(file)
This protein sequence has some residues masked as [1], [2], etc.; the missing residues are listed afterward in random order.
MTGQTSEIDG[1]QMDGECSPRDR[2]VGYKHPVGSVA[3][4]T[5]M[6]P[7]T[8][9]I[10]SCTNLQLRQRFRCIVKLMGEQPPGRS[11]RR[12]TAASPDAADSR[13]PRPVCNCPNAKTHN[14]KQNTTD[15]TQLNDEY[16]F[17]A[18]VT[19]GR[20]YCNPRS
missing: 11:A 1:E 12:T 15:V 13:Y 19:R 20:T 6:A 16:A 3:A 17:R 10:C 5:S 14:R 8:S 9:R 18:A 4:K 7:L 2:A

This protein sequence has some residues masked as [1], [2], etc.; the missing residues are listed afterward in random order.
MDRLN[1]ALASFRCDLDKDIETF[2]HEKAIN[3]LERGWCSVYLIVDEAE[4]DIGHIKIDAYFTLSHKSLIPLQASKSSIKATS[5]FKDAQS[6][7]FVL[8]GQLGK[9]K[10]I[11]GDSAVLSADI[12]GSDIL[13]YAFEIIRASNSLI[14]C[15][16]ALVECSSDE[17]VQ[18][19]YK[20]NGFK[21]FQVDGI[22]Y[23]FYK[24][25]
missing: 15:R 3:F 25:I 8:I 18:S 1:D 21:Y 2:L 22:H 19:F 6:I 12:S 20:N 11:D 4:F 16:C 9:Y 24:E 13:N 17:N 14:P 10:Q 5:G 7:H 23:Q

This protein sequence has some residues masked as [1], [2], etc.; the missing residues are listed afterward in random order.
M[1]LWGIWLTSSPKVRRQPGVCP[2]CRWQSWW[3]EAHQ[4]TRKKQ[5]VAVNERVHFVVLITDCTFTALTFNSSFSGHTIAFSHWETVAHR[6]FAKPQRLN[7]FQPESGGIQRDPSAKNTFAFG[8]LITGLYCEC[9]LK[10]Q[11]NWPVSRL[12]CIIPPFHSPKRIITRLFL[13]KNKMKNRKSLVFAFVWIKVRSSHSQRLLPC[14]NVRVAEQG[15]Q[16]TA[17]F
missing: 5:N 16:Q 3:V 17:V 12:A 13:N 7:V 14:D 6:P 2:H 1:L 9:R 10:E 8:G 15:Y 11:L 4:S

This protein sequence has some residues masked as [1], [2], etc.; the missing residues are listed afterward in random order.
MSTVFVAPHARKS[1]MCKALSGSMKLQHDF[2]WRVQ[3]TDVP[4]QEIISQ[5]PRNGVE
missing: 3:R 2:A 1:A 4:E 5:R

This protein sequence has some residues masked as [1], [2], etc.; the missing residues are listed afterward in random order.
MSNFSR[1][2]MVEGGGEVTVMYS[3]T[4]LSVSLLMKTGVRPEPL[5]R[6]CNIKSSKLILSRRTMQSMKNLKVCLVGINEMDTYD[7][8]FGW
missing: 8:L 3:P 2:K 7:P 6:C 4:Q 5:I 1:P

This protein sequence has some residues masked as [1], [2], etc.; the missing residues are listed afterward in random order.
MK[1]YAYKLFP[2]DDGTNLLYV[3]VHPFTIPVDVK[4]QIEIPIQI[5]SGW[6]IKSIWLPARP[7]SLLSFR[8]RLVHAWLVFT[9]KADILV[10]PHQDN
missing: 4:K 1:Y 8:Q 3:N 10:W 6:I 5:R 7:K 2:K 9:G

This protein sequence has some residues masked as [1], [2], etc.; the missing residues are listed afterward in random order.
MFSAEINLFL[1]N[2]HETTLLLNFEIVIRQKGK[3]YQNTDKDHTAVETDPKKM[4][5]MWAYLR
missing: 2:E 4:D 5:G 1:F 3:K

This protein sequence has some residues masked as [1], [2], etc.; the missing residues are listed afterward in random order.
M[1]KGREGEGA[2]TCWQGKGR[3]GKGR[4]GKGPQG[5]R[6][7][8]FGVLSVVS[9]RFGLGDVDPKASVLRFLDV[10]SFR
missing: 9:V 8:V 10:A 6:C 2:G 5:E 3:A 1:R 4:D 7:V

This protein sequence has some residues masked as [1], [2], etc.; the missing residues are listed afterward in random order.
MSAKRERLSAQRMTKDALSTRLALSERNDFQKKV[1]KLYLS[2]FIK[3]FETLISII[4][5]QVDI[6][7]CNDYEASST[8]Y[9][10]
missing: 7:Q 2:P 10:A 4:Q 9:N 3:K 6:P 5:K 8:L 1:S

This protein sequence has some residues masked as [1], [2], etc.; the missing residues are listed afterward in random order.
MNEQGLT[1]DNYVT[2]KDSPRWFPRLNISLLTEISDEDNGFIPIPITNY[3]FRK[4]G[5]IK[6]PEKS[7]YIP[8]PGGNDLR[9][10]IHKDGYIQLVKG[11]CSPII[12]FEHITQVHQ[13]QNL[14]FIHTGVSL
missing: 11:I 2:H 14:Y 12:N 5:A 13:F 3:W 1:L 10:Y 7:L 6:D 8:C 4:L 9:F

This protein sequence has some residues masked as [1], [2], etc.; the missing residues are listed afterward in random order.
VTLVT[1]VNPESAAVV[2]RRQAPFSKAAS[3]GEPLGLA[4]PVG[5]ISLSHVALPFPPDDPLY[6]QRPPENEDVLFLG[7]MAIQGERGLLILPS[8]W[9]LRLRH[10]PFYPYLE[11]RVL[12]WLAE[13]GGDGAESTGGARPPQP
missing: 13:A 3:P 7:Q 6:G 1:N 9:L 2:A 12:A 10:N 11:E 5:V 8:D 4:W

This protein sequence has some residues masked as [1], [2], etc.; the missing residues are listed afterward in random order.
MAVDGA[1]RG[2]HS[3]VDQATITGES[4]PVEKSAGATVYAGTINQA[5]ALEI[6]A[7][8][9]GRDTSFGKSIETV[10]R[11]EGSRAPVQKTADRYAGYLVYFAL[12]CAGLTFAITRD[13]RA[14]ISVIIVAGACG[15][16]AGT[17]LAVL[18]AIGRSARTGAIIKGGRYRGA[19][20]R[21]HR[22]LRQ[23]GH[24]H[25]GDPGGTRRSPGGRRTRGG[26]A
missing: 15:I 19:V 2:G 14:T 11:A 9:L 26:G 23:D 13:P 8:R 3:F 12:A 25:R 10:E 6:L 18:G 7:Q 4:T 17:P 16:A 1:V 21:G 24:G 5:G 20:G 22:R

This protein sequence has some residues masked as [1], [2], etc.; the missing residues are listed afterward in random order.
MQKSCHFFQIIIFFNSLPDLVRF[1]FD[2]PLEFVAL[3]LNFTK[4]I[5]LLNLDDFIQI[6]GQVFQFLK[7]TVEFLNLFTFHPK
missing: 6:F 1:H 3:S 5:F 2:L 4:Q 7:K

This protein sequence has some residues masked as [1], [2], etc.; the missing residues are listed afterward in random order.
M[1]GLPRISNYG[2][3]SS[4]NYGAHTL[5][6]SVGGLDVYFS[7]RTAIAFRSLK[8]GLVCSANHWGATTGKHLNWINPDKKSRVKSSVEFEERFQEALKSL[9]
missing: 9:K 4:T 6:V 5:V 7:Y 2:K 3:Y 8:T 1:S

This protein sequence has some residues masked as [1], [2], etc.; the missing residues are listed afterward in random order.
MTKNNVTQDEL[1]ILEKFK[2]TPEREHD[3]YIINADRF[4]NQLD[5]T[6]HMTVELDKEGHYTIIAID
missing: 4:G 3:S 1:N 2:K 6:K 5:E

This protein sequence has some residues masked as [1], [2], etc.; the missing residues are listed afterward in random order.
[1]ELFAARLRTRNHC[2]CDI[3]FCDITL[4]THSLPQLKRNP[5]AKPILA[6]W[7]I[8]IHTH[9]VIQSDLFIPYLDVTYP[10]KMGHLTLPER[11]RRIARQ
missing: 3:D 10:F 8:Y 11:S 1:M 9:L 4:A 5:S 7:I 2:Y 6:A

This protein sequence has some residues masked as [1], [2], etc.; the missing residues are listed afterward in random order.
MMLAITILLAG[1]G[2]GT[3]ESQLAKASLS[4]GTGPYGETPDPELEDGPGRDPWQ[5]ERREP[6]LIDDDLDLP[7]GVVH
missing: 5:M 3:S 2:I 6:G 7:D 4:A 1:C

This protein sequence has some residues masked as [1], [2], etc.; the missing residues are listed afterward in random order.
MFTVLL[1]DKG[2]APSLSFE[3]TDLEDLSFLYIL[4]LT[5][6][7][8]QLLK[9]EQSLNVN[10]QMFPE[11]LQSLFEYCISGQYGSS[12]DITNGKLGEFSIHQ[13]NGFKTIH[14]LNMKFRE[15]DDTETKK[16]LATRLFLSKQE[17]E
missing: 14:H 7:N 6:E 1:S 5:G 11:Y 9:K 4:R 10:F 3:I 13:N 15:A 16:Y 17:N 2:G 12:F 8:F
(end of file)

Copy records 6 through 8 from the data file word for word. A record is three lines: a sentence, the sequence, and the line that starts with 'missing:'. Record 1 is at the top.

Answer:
This protein sequence has some residues masked as [1], [2], etc.; the missing residues are listed afterward in random order.
MK[1]YAYKLFP[2]DDGTNLLYV[3]VHPFTIPVDVK[4]QIEIPIQI[5]SGW[6]IKSIWLPARP[7]SLLSFR[8]RLVHAWLVFT[9]KADILV[10]PHQDN
missing: 4:K 1:Y 8:Q 3:N 10:W 6:I 5:R 7:K 2:K 9:G

This protein sequence has some residues masked as [1], [2], etc.; the missing residues are listed afterward in random order.
MFSAEINLFL[1]N[2]HETTLLLNFEIVIRQKGK[3]YQNTDKDHTAVETDPKKM[4][5]MWAYLR
missing: 2:E 4:D 5:G 1:F 3:K

This protein sequence has some residues masked as [1], [2], etc.; the missing residues are listed afterward in random order.
M[1]KGREGEGA[2]TCWQGKGR[3]GKGR[4]GKGPQG[5]R[6][7][8]FGVLSVVS[9]RFGLGDVDPKASVLRFLDV[10]SFR
missing: 9:V 8:V 10:A 6:C 2:G 5:E 3:A 1:R 4:D 7:V